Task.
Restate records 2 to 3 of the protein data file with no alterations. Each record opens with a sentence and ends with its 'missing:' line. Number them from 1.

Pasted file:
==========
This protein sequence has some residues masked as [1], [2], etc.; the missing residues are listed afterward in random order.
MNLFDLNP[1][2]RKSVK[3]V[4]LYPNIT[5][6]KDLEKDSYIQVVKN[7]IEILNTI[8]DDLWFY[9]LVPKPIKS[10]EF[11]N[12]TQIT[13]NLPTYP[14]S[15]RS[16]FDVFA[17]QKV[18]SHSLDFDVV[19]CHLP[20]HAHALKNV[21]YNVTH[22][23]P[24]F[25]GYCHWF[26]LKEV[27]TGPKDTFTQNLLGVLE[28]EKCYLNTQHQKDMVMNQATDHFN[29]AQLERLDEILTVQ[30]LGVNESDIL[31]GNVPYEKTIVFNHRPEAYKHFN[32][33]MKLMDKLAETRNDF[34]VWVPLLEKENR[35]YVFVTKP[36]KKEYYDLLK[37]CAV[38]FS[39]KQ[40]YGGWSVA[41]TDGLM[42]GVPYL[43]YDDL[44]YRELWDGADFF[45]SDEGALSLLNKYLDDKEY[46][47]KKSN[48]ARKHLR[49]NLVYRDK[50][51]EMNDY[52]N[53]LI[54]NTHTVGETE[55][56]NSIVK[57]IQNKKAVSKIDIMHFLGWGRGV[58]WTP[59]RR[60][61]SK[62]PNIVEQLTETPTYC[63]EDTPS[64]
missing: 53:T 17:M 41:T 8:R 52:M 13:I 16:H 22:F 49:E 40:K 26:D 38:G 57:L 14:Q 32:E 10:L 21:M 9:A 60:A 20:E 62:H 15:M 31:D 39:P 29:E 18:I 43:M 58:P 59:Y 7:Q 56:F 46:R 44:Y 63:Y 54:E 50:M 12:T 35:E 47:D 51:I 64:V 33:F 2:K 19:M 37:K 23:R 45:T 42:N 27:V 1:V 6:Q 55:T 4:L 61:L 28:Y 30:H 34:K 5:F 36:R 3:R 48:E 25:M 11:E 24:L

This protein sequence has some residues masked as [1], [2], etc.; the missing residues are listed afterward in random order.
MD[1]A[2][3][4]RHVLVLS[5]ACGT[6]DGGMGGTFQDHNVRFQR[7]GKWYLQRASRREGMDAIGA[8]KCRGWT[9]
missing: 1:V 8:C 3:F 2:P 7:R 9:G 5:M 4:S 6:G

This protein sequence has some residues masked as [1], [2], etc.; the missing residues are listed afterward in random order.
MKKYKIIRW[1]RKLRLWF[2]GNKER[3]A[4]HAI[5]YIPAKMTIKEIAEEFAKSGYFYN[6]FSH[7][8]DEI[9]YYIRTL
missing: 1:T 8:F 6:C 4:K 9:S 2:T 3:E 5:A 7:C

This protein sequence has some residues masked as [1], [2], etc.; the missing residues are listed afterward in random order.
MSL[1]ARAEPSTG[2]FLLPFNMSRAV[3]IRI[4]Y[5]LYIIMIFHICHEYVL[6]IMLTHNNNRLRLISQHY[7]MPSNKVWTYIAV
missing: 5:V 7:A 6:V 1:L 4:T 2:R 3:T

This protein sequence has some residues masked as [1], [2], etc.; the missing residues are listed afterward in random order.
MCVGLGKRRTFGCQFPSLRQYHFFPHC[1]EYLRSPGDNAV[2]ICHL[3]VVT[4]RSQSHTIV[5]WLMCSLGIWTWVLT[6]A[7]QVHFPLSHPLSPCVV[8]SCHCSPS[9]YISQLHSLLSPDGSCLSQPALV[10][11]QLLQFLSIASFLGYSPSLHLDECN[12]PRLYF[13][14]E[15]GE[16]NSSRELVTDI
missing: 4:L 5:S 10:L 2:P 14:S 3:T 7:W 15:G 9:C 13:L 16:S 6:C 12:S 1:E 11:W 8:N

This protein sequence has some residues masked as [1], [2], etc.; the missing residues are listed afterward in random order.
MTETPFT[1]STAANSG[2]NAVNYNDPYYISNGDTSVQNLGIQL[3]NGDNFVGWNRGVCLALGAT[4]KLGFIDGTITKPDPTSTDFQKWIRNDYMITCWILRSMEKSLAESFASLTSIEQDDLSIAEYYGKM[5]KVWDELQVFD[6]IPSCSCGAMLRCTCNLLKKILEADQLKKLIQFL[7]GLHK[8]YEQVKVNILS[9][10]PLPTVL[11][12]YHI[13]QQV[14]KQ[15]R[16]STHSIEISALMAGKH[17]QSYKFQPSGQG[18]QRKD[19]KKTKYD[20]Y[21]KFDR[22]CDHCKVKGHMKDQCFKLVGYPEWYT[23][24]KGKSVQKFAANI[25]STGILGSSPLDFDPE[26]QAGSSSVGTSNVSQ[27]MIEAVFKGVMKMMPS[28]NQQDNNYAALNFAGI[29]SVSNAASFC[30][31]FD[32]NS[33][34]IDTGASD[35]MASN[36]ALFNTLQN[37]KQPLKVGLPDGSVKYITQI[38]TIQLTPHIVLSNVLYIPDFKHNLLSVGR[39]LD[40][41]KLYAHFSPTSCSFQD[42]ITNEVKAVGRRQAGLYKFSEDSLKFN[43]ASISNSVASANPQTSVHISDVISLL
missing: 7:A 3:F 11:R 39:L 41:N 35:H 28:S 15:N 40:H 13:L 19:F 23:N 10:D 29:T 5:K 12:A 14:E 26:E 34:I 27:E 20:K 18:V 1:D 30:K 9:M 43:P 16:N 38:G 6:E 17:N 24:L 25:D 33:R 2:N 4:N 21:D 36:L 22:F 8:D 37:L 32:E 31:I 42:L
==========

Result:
This protein sequence has some residues masked as [1], [2], etc.; the missing residues are listed afterward in random order.
MD[1]A[2][3][4]RHVLVLS[5]ACGT[6]DGGMGGTFQDHNVRFQR[7]GKWYLQRASRREGMDAIGA[8]KCRGWT[9]
missing: 1:V 8:C 3:F 2:P 7:R 9:G 5:M 4:S 6:G

This protein sequence has some residues masked as [1], [2], etc.; the missing residues are listed afterward in random order.
MKKYKIIRW[1]RKLRLWF[2]GNKER[3]A[4]HAI[5]YIPAKMTIKEIAEEFAKSGYFYN[6]FSH[7][8]DEI[9]YYIRTL
missing: 1:T 8:F 6:C 4:K 9:S 2:T 3:E 5:A 7:C